Resource Center

Stories

 

The IRE Resource Center is a major research library containing more than 26,000 investigative stories — both print and broadcast.

These stories are searchable online or by contacting the Resource Center directly (573-882-3364573-882-3364  or rescntr@ire.org) where a researcher can help you pinpoint what you need.

Browse or search the tipsheet section of our library below. Stories are not available for download but can be easily ordered by contacting the Resource Center:

 



  • Pueblo halfway house

    An inmate at a halfway house in Pueblo, CO died after taking a lethal dose of Fentanyl while inside the facility and under the supervision of staff. The ambulance wasn’t called until after his death. Criminal investigations to prosecute drug dealers went cold.

    Tags: halfway house; dose; death

    By Andrew Koen

    KOA Radio (Denver)

    2013

  • Sexual Assault Test Kits

    KOAA-TV News 5 Guardians determined most area law enforcement agencies were not having sexual assault test kits completed by health care facilities sent to a state agency for processing. A state lawmaker objected to the unprocessed evidence and proposed a new law. A woman who was a sexual assault victim offered the perspective of a victim.

    Tags: sexual assault; health care; sexual assault kits

    By Eric Ross, Adam Knapik

    KOA Radio (Denver)

    2013

  • Labyrinth: Reardon staff linked to harassment, surveillance

    Our stories traced a maze of social media attack sites and anonymous public records requests to staff in the Snohomish County (Wash.) Executive's Office. It took us three years of reporting to reach that point. Our initial investigation and subsequent stories revealed a scheme of political payback against perceived rivals of the executive, the county's top elected official. A week after we published our first story, the executive announced he would leave office. He stepped down a few months later.

    Tags: politicians; social media; political payback

    By Noah Haglund, Scott North

    Herald (Everett, Wash.)

    2013

  • There Will Be Diatomaceous!

    In this series of coverage, Mission and State looks at Santa Barbara’s love-hate relationship with oil. As the country dives deeper and deeper into the enhanced-extraction oil boom, Santa Barbara grapples with what to do with the vast oil reserves waiting to be tapped in the North County and offshore. These stories delve into the fractured local oil politics, the strange bedfellows oil development can make of environmentalists, oil companies and politicians, the environmental and developmental legacies informing current debates, the missed opportunities for environmental concessions and the campaign contributions putting politicians in compromising positions. These stories paint the picture of a county in an almost schizophrenic political and cultural dance with itself. During the course of researching and reporting this series, it was revealed that Air Pollution Control District advisory board member and Lompoc City Councilmember Ashley Costa also worked in public relations for Santa Maria Energy, an obvious conflict of interest. Reporter Karen Pelland discovered that the president of a company proposing to slant drill from Vandenberg Air Force Base to get to the vast Tranquillon Ridge offshore reserve made significant political contributions to now-Congressman John Garamendi (D-Walnut Creek). Garamendi had previously scuttled a deal between environmentalists and PXP oil company for the same reserve that was hailed as a landmark proposal at the time.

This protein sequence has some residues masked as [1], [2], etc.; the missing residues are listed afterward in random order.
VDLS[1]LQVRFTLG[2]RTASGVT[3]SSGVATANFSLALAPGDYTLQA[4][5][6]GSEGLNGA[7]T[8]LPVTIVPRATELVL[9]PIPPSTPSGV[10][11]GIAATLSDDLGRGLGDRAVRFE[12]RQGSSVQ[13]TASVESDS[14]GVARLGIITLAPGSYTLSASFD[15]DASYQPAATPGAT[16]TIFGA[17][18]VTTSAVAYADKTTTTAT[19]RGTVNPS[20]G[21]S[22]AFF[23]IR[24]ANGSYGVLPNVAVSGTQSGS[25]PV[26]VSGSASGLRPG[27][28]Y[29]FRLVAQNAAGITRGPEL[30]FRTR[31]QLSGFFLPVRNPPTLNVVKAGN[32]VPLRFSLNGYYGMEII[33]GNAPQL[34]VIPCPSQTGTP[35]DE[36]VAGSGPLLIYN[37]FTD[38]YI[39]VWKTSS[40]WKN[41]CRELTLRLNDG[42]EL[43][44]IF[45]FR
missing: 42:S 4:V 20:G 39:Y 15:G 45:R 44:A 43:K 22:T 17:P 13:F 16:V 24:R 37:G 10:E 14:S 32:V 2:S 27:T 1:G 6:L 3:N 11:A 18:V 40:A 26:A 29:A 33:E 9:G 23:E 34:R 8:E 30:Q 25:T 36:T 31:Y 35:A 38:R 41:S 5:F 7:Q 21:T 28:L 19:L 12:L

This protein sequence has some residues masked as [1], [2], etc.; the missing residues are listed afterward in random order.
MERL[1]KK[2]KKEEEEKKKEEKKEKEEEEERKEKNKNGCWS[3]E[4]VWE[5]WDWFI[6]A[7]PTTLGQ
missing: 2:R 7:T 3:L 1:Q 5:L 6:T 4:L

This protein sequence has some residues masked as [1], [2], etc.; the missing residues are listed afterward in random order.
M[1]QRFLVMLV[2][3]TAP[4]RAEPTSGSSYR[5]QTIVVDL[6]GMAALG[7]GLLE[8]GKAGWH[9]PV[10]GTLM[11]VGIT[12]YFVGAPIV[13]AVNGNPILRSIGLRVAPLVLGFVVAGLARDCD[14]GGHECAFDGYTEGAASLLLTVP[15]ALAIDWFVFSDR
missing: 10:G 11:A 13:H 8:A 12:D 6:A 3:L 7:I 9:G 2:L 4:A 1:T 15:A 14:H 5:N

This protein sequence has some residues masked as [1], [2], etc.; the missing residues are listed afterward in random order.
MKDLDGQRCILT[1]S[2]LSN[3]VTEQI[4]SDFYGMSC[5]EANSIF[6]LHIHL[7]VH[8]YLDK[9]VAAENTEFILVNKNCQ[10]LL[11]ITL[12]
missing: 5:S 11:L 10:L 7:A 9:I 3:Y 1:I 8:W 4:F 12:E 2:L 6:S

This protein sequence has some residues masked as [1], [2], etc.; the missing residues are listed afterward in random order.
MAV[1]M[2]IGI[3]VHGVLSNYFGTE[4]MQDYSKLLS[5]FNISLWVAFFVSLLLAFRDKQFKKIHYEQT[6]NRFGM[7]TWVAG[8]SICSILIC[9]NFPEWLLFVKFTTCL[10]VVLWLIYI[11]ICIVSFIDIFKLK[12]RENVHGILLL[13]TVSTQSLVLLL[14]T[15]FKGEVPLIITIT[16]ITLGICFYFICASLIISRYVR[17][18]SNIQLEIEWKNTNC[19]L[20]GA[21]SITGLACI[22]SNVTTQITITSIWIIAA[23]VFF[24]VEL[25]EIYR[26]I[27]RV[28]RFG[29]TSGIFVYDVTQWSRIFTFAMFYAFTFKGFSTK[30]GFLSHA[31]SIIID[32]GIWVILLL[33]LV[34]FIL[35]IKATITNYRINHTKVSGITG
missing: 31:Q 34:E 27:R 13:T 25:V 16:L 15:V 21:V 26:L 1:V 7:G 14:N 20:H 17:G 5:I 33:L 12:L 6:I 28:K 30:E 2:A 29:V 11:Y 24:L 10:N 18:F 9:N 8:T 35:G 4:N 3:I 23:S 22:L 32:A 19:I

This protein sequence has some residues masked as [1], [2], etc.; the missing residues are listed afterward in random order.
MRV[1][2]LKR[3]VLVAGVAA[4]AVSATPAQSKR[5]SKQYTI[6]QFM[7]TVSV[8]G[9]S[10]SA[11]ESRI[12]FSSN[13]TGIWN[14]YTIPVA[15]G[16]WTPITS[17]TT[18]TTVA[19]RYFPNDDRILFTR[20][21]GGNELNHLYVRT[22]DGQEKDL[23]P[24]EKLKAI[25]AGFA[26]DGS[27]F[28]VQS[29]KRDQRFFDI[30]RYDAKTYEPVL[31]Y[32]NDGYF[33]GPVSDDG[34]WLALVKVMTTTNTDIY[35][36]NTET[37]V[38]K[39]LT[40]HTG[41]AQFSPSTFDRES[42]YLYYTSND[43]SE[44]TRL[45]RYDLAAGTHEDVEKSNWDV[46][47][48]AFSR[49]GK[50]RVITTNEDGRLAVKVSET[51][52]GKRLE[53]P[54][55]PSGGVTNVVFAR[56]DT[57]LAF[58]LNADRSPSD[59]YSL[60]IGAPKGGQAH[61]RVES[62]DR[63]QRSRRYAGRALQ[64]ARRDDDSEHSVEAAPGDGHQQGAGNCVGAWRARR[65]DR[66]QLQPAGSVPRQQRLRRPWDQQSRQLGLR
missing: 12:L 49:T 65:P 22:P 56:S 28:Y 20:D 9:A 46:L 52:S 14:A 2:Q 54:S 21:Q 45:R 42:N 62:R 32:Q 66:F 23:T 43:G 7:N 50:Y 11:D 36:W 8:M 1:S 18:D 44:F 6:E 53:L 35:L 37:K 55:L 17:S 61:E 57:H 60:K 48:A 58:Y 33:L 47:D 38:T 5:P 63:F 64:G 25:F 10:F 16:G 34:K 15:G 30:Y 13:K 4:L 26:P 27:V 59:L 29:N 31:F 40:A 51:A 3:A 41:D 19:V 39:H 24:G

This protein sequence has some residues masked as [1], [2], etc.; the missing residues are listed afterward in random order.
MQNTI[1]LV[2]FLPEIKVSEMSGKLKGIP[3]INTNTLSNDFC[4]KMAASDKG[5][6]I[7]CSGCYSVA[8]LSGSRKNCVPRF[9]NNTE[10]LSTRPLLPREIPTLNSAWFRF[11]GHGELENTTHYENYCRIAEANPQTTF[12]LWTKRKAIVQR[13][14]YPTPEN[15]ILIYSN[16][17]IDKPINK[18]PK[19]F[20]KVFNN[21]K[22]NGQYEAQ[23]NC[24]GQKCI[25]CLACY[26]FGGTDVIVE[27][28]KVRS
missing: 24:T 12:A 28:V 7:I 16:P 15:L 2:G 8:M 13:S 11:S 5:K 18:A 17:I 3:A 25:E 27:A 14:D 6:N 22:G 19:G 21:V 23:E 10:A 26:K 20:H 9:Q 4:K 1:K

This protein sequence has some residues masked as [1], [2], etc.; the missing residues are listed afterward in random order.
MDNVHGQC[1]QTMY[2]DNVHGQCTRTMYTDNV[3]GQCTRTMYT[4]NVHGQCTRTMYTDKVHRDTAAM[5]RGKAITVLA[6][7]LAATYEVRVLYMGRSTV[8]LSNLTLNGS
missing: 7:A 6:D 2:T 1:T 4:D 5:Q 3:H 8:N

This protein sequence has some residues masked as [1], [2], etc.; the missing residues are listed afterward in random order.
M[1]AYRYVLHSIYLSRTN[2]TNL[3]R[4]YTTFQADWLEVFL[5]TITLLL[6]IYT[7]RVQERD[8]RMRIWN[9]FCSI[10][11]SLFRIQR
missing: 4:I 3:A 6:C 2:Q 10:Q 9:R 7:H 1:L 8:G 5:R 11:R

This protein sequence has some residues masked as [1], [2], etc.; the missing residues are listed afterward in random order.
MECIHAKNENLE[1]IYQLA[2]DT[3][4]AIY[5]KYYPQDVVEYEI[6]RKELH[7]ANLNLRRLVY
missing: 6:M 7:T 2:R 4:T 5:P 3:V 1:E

Tags: oil; oil reserves; environmentalists

    By Natalie Cherot, Joe Donnelly, Karen Pelland

    Mission and State

    2013

  • Going Postal – U.S. Senator Dianne Feinstein's husband sells post offices to his friends, cheap

    CBRE Group. Inc. is a commercial real estate corporation which is chaired by Richard C. Blum, who is the husband of U.S. Senator Dianne Feinstein of California. In 2011, the United States Postal Service (USPS) awarded CBRE an exclusive contract to sell off postal real estate in cities and towns across America. Based upon examining hundreds of public records, Going Postal reported that CBRE has sold more than $200 million worth of post office real estate at under fair market values, often to the firm's clients and business partners. CBRE's contract with the USPS requires the company to obtain fair market prices for properties that it brokers on behalf of the public and to avoid such conflicts of interest.